• This is because it is not possible to define exactly at what distance a bird may be disturbed, feel threatened, or change behaviour. In some cases this may be as far as several hundred yards away. If in any doubt, we have both a legal and a moral duty to keep our distance.
  • Sometimes of course protected birds nest close to a right of way used by the public – most of whom will be unaware of the presence of the bird. The laws on disturbance however still apply, and photographing a Schedule 1 bird or its nest site from a public footpath is still illegal IF the bird is disturbed in any way and for any reason unless the photographer has the necessary licence.

 
 

Using a public hide to photograph Schedule 1 birds

Where there does ‘appear’ to be blurring of the lines is when photographers are using hides at nature reserves that are built close to where Schedule 1 birds are nesting (eg at Minsmere RSPB to photograph Avocets).

  • Again, though, the same laws apply, and the key word is disturbance. It is not illegal to photograph a nesting Schedule 1 species IF no disturbance is caused. If a photographer were to try to attract the attention of a nesting bird while in the hide (by for example making clicking noises or throwing stones anywhere near enough to the bird to get a reaction) then that would be illegal. Leaving the hide to get a better photograph and disturbing the bird would, again, be illegal.

 
 

Obtaining a licence for photographing Schedule 1 birds

In England the Licensing authority is Natural England: different licensing authorities operate in Scotland, Wales and Northern Ireland, but the criteria for issuing licences are basically the same.

  • licences are issued on a strict quota system
  • licences are issued only to those photographers that can demonstrate knowledge of the breeding ecology of the species concerned and the photographic skills and fieldcraft to undertake nest photography without causing undue disturbance to the birds (usually by submitting photographs they’ve taken of non-Schedule 1 birds showing normal and undisturbed breeding activity at the nest)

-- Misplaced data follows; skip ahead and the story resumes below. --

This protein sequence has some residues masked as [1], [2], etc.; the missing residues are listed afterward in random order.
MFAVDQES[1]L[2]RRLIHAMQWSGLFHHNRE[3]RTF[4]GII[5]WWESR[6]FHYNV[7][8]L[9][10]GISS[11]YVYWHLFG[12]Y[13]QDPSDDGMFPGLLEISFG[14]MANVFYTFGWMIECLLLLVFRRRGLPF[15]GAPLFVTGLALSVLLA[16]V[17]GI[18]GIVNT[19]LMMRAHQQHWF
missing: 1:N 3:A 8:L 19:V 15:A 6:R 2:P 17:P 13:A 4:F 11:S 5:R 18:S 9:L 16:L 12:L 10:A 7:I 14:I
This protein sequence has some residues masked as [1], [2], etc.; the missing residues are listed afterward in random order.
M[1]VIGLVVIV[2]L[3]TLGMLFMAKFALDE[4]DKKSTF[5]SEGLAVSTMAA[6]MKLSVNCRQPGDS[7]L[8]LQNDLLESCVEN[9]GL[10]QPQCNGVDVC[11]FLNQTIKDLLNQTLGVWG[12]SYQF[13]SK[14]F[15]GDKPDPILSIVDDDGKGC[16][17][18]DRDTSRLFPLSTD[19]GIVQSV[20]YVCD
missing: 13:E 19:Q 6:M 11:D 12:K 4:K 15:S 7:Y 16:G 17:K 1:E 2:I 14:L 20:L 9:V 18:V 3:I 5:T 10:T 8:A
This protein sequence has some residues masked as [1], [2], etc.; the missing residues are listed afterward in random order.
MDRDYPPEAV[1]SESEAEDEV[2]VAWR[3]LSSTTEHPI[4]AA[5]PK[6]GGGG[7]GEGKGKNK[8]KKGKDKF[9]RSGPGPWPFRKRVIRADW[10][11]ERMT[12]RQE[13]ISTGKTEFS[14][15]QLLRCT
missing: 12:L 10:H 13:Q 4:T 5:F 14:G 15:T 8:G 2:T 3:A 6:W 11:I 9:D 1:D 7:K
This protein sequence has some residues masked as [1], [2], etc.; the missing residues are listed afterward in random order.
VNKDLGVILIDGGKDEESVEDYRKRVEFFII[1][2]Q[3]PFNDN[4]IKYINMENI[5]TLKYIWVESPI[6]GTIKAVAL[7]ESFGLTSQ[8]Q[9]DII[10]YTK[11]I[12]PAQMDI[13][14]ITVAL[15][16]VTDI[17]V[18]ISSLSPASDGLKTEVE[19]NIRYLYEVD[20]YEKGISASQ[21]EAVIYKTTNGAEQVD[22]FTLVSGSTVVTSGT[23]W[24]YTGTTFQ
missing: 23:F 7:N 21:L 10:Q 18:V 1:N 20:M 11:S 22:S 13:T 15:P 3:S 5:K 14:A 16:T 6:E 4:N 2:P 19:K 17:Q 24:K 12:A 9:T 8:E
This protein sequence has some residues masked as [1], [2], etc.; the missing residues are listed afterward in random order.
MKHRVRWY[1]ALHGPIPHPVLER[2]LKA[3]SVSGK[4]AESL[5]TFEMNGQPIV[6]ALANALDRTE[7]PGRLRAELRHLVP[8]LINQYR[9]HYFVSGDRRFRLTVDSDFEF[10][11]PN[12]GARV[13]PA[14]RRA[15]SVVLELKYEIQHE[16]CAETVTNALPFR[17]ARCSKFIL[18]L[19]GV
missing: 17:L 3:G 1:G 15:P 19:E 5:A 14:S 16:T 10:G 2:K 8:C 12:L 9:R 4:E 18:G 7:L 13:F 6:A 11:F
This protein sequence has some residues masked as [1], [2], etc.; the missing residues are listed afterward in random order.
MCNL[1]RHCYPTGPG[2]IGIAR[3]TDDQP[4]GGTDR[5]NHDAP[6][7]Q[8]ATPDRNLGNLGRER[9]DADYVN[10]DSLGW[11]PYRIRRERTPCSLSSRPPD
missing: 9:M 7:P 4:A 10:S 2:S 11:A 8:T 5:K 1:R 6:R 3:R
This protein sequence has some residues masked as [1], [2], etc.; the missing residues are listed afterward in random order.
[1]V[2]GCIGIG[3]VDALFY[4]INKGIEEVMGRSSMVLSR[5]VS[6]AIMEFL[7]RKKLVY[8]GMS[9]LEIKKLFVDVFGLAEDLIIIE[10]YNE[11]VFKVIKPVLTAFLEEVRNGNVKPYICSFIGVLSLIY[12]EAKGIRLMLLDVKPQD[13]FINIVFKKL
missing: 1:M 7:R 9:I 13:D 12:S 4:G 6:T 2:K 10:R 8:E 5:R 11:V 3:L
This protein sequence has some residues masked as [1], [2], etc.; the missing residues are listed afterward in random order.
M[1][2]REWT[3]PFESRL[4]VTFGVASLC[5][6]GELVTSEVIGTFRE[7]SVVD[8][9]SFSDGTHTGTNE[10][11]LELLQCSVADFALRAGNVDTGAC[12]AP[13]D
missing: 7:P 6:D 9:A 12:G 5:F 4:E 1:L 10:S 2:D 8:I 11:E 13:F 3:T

• In Scotland, if a licence applicant has not held a similar licence in the past 5 years they are required to provide names and addresses of two referees who are familiar with his or her work in the field, and preferably who have carried out this type of work themselves. Applicants need to provide at least 5 of their own images or samples of film that should demonstrate their skill in wildlife photography
  • Licences are site-specific – a licence issued to photograph for example Peregrines in Lancashire does not entitle the holder to photograph Peregrines (or any other Schedule 1 species) in Scotland

 
For detailed information on obtaining a licence in England go to http://www.naturalengland.org.uk/Images/wmla28_tcm6-9654.doc.

 

 

Record

Clearly if the crime being committed is disturbance of Schedule 1 birds, then we need to keep a proper distance ourselves to avoid also committing an offence.

  • From a proper distance make a note of the date and time and take photographs or video of the scene using a mobile phone or camera etc (or make as accurate a sketch as possible). Recording the offender’s face is important of course, but their clothing, the bags they’re carrying, the equipment they’re using are all important too. Do NOT try to get too close – aside from breaking the law ourselves, taking some long-distance images is better than having a camera smashed or being attacked and hurt
  • Note the location as accurately as possible, preferably using a grid reference (free smartphone apps are widely available). If the crime is in an urban area note the address or any other recognisable description of the location.

  • Photograph any vehicle registration numbers that are or might be related to the incident. Even if we’re not sure whether the vehicle is involved or not, it is legal to record a registration number if we suspect that the vehicle has been or may be used in a crime. The number may also well be useful to the authorities in the future and help build up a more complete picture of eg a serial offender’s movements.

 

Report

  • If you think a crime is taking place that involves illegal disturbance of Schedule 1 birds call your local Wildlife Crime Officer or police force on 999. If the crime/event is over or you have information about a crime then call 101.
  • If you see a wildlife crime taking place on a wardened reserve please find or contact the warden. They have authority over the site/location and usually have a good working relationship with local police or investigation officers.
  • Schedule 1 offences are often investigated by the RSPB’s Investigations Unit. Where an offence is considered to have been committed the matter is usually referred to the Police for further investigation and possible prosecution.

 

Page updated April 2014.

Do you have any comments, additions, or corrections? Please let us know.

1 Comment

  1. Karl Sargent
    April 25, 2014

    Where does the law stand on flushing migrant birds?
    I have seen “birders” beating bushes with their tripod to get a glimpse of a bird.

    I must admit I took the law into my own hands when I witnessed it

    Reply